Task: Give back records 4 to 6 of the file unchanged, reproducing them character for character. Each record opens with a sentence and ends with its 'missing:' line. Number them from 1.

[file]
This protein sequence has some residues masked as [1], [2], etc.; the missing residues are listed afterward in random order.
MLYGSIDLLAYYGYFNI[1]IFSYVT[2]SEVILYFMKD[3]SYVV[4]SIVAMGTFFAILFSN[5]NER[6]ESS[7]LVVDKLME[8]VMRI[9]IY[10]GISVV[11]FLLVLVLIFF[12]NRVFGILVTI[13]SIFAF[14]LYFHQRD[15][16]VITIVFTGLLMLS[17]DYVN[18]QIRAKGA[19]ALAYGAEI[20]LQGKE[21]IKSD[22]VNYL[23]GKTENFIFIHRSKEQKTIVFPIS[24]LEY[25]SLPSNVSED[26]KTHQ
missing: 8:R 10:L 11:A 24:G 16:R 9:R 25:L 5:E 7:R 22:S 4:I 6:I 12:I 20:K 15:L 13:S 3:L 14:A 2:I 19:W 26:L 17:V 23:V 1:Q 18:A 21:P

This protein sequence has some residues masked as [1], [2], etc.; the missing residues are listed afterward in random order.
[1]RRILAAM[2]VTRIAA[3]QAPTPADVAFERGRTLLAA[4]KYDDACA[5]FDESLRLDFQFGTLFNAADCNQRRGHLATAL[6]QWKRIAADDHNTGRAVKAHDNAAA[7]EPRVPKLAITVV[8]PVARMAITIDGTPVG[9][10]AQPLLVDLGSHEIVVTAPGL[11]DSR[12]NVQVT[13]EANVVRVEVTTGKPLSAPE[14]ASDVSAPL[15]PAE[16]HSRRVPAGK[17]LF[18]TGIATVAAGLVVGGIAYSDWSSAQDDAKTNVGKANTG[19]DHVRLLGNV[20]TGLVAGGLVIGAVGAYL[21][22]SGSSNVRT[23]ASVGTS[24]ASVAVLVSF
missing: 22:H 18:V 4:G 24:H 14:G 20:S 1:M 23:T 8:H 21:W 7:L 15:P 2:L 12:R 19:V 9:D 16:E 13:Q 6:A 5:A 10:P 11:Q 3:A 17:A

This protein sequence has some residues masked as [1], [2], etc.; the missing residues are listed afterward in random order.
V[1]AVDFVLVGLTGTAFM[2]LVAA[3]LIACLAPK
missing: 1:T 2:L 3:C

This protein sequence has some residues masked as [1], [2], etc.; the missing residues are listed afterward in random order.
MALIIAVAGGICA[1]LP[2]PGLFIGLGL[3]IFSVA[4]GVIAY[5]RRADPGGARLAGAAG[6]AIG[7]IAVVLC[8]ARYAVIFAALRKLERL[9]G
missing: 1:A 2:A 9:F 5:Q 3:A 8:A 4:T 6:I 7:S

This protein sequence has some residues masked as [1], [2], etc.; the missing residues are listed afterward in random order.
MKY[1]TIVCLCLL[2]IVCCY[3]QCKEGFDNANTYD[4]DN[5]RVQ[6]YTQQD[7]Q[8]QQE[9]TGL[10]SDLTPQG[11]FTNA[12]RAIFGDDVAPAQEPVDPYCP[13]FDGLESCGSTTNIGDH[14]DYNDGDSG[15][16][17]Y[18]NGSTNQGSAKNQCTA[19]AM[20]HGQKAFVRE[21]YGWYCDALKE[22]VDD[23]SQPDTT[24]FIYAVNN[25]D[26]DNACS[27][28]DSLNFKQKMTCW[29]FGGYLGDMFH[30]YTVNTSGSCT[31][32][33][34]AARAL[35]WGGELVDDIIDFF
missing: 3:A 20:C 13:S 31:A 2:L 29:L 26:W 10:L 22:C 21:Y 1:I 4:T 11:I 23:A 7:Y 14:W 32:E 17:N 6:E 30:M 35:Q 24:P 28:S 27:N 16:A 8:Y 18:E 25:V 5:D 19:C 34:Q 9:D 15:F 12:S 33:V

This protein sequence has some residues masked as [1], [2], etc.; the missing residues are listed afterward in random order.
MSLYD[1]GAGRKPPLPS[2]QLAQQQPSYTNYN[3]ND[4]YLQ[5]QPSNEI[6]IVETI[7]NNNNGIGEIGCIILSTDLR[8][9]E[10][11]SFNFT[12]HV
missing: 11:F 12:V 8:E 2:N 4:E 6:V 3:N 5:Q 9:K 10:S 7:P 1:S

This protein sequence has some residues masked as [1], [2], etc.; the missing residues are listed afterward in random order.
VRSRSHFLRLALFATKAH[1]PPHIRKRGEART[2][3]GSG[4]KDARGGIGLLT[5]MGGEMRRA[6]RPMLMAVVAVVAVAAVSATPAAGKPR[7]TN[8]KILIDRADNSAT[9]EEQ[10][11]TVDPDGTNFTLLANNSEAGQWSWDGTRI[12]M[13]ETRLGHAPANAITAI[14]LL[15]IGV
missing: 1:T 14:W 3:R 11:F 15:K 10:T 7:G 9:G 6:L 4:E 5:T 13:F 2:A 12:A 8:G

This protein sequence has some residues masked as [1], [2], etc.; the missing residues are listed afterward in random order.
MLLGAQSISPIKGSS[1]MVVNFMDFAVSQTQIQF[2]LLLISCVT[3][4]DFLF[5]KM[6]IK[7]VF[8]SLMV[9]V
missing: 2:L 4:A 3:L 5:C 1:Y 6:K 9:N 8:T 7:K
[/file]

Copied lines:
This protein sequence has some residues masked as [1], [2], etc.; the missing residues are listed afterward in random order.
MALIIAVAGGICA[1]LP[2]PGLFIGLGL[3]IFSVA[4]GVIAY[5]RRADPGGARLAGAAG[6]AIG[7]IAVVLC[8]ARYAVIFAALRKLERL[9]G
missing: 1:A 2:A 9:F 5:Q 3:A 8:A 4:T 6:I 7:S

This protein sequence has some residues masked as [1], [2], etc.; the missing residues are listed afterward in random order.
MKY[1]TIVCLCLL[2]IVCCY[3]QCKEGFDNANTYD[4]DN[5]RVQ[6]YTQQD[7]Q[8]QQE[9]TGL[10]SDLTPQG[11]FTNA[12]RAIFGDDVAPAQEPVDPYCP[13]FDGLESCGSTTNIGDH[14]DYNDGDSG[15][16][17]Y[18]NGSTNQGSAKNQCTA[19]AM[20]HGQKAFVRE[21]YGWYCDALKE[22]VDD[23]SQPDTT[24]FIYAVNN[25]D[26]DNACS[27][28]DSLNFKQKMTCW[29]FGGYLGDMFH[30]YTVNTSGSCT[31][32][33][34]AARAL[35]WGGELVDDIIDFF
missing: 3:A 20:C 13:S 31:A 2:L 29:L 26:W 10:L 22:C 21:Y 1:I 4:T 11:I 23:A 7:Y 14:W 32:E 17:N 6:E 30:M 35:Q 24:P 28:S 27:N 16:A 8:Y 18:E 25:V 5:D 19:C 34:Q 9:D 15:F 12:S 33:V

This protein sequence has some residues masked as [1], [2], etc.; the missing residues are listed afterward in random order.
MSLYD[1]GAGRKPPLPS[2]QLAQQQPSYTNYN[3]ND[4]YLQ[5]QPSNEI[6]IVETI[7]NNNNGIGEIGCIILSTDLR[8][9]E[10][11]SFNFT[12]HV
missing: 11:F 12:V 8:E 2:N 4:E 6:V 3:N 5:Q 9:K 10:S 7:P 1:S